Getting back to Donald Crowhurst, the sailor-liar. . .
The documentary kind of pissed me off. I was 1/4 the way through it before it became clear what direction the film was going. By then I was hooked, and I'm glad I stayed for the conclusion.
I think the most irritating thing was the framing of Crowhurst's skullduggery and demise. It was spun as a tragedy, with Crowhurst to be a sympathetic figure. I felt bad for the guy who actually won the race fair-and-square, Knox-Johnston.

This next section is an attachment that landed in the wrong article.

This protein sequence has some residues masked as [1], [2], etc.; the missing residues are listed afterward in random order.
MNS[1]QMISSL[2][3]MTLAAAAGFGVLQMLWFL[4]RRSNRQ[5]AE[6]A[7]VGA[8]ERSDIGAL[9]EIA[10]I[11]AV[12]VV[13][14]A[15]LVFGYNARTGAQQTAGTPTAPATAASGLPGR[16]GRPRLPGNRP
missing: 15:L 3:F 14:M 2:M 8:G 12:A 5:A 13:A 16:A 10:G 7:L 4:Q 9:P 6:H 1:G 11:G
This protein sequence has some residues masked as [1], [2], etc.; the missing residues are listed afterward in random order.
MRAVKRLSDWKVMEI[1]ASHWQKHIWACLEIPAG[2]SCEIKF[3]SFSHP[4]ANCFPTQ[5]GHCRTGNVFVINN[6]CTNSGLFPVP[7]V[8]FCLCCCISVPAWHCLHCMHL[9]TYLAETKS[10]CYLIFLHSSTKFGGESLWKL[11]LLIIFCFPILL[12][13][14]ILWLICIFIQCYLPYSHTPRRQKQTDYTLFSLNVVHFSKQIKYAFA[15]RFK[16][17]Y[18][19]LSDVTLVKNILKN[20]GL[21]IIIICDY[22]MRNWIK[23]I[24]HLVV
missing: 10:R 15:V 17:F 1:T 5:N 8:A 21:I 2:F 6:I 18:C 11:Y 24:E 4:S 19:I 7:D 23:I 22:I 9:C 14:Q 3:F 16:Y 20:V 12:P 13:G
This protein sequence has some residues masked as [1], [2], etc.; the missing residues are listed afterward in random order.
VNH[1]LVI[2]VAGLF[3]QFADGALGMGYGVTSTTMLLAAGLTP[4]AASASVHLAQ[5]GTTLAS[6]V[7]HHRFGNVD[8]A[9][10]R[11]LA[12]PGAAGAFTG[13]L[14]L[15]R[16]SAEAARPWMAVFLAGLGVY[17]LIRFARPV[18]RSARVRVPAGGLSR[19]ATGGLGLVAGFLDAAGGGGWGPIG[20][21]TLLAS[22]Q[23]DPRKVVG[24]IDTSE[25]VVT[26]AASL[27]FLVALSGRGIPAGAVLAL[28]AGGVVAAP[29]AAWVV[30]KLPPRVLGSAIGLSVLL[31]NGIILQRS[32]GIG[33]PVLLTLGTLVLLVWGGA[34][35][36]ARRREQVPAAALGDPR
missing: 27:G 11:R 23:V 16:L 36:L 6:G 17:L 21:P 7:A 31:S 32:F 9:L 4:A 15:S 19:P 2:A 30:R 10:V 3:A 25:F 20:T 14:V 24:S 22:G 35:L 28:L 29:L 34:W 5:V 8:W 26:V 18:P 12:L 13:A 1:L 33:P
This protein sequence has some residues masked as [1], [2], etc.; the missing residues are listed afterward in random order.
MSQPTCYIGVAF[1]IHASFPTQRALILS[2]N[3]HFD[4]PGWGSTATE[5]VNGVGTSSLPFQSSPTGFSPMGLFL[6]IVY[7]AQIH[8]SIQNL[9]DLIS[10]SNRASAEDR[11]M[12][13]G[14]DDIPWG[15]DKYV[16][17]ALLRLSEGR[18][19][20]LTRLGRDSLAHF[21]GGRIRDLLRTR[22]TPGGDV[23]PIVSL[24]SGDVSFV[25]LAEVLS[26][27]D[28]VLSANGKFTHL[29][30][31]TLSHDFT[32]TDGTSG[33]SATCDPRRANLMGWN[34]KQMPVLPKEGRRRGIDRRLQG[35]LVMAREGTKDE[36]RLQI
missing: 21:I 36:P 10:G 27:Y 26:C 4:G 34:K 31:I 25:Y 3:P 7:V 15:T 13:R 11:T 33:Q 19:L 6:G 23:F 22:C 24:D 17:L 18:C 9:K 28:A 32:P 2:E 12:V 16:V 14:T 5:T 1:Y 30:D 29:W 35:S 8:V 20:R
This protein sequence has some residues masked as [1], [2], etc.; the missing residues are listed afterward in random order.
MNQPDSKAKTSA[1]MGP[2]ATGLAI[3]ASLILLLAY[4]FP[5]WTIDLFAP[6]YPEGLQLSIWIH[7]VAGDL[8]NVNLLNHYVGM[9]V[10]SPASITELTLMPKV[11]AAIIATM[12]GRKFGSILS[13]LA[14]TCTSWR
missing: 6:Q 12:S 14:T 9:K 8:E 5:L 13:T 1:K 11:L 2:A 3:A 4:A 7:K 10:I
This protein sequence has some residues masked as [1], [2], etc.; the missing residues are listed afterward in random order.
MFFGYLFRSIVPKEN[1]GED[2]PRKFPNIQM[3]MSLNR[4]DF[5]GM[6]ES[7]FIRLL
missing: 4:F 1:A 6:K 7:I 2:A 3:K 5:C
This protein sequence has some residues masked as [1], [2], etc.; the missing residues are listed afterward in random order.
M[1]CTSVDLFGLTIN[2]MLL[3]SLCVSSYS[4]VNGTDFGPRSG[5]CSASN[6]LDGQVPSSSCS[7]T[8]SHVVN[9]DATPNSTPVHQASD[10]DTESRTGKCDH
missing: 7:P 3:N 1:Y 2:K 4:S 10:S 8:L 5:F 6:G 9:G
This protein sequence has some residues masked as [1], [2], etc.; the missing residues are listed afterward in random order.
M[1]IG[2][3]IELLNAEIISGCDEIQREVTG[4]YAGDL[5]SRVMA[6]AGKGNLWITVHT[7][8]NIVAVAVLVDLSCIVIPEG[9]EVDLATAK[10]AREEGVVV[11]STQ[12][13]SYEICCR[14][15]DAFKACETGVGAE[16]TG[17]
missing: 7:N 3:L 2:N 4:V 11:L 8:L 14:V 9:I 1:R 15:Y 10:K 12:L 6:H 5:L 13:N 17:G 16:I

His widow and one of his (now middle-aged) sons gave on-camera interviews that were interspersed throughout the film. I didn't dislike them personally, but I felt a certain ick about the whole business. It's something I would be ashamed of, were Crowhurst my father. I wouldn't talk about it and I'd move on with my life. But the wife and son. . .it was like they were still living it, justifying it.
You see this kind on TV all the time. They've dome some gigantic fuck-up. . .now they're on camera grinning or crying about it years after-the-fact. It's not healthy.
Something else that struck me. . .the British culture is so full of pompous crap (witness the most recent royal wedding) that when one of them actually does something, they go absolutely apoplectic with delight--the human version of fainting goats.